Garden State incentivizes EPD preparation, low carbon concrete production

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Sources: Office of New Jersey Governor Phil Murphy; CMCM staff

A New Jersey law effective in 2024 will provide corporation business tax and gross income tax credits for costs of preparing Environmental Product Declarations that assess concrete mixes’ global warming potential, expressed on EPDs as kg of carbon dioxide equivalent per cubic yard or meter. The just-signed Bill S278, or Low Embodied Carbon Concrete Leadership Act, also offers tax credits for state project-bound orders (> 50 yd.) of concrete that has a) lower carbon emissions associated with its production, including mining, refining, manufacturing or shipping; or b) deploys carbon capture, utilization, or storage technology to remove or recycle COgenerated through the production cycle.  

The Low Embodied Carbon Concrete Leadership Act provides tax credits for Environmental Product Declaration preparation costs that Eastern Concrete Materials and peers incur for public and private construction contract submittals. Shown here is the impact breakout from the EPD for lean Mix 13611827, one of many Eastern Concrete produces at its Bogota, N.J. ready mixed plant.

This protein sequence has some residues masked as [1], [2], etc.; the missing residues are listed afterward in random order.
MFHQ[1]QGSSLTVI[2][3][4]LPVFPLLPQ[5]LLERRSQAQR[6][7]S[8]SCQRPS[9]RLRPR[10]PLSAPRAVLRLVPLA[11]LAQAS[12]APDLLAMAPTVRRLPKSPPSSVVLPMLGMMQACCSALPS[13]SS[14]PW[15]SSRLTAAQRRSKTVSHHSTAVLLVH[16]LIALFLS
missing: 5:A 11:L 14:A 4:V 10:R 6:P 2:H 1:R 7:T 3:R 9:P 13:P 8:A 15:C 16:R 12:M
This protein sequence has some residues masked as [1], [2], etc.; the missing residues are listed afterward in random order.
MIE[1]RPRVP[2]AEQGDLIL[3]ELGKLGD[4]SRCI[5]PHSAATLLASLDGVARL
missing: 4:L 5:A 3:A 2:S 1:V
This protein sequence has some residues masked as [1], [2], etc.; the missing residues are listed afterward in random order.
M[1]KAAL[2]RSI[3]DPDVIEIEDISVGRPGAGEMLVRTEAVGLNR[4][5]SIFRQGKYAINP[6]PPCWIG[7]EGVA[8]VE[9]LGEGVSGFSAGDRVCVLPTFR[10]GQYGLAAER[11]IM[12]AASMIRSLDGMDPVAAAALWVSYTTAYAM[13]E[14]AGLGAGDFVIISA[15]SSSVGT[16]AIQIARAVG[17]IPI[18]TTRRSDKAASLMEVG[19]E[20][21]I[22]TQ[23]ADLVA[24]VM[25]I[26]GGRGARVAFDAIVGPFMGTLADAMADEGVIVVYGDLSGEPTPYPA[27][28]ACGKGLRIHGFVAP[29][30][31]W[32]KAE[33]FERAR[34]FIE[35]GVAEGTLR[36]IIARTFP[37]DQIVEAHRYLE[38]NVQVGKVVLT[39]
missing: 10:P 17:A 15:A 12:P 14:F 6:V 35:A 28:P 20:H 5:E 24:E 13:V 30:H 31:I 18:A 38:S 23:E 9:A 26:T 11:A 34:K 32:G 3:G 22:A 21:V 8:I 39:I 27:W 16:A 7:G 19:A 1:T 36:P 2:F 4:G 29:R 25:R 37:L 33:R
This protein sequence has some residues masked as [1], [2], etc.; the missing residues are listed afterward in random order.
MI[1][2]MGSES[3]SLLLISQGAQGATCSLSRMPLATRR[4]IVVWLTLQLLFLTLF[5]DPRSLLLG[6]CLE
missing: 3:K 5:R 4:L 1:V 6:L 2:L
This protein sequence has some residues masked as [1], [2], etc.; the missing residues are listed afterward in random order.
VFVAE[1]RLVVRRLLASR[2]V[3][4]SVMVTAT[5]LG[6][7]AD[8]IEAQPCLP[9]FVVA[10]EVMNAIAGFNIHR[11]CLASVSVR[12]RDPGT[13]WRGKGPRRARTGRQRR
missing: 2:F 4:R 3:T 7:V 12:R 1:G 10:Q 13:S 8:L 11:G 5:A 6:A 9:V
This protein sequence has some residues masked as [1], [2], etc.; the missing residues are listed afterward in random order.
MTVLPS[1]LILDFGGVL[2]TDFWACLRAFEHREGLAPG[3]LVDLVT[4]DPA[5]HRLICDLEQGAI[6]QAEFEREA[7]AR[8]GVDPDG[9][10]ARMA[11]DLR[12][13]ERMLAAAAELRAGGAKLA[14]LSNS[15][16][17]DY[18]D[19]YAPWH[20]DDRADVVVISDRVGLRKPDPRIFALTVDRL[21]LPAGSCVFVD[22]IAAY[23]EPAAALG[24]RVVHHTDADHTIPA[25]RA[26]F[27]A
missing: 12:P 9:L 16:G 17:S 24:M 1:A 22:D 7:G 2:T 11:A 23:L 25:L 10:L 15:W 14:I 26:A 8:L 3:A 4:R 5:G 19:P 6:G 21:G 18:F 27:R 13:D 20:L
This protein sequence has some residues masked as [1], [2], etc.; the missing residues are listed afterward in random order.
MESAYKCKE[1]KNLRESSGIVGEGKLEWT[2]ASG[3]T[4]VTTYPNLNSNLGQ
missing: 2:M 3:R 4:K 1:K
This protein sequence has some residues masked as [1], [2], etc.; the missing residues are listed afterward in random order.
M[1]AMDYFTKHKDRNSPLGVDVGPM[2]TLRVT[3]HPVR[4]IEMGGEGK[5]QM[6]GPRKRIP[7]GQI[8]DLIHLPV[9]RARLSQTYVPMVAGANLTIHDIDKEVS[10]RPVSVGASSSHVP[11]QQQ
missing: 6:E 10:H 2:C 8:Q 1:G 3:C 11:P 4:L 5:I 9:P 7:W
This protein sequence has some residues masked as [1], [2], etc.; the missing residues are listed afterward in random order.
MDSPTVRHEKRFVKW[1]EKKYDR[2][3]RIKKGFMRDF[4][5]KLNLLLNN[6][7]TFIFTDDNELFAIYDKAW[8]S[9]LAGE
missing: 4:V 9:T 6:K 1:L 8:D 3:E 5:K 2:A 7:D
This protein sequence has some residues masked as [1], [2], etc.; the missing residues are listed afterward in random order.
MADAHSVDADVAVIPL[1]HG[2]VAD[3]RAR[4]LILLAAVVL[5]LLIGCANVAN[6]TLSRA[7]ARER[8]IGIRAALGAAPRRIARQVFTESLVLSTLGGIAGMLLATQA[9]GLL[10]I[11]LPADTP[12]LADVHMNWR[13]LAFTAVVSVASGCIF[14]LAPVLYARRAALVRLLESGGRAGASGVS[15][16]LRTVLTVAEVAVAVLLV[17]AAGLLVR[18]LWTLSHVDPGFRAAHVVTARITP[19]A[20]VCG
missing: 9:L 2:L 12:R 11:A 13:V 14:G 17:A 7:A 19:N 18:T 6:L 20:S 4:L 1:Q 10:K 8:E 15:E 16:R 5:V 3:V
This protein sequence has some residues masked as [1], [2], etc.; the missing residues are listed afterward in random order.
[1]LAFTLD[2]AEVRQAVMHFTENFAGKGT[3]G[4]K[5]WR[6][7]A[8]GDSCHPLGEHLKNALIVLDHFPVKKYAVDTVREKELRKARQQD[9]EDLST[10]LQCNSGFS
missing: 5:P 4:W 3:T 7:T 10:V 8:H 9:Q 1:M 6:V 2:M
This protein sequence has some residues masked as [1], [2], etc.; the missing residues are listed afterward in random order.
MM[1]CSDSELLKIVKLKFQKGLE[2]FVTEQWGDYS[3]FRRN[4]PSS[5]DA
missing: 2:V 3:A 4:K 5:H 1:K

“The signing of this bill represents a significant step forward in our efforts to promote sustainable economic growth,” says Senator Linda Greenstein, lead S287 sponsor. “It is the first of its kind in the country and will not only help to reduce emissions from the building sector, but also incentivize New Jersey businesses to invest in low-carbon technologies. A win-win for our environment and economy.”

“As efforts to decarbonize our economy become more urgent, we must also ensure that they become increasingly more economically attractive,” adds Governor Murphy. “Bills like these will stimulate economic activity and growth in the industries that remain key to our climate solution. This legislation will further support the construction of greener, cleaner buildings and roadways in New Jersey.”

“By incentivizing the manufacturing and use of low carbon concrete, we are building on our efforts to reduce New Jersey’s carbon emissions,” notes Assemblyman John McKeon. “The concrete industry is a leading industrial source of carbon emissions, and a significant portion of concrete produced in the United States is used for public projects. With this new law, we are taking steps to create a healthier and environmentally safer New Jersey for future generations.”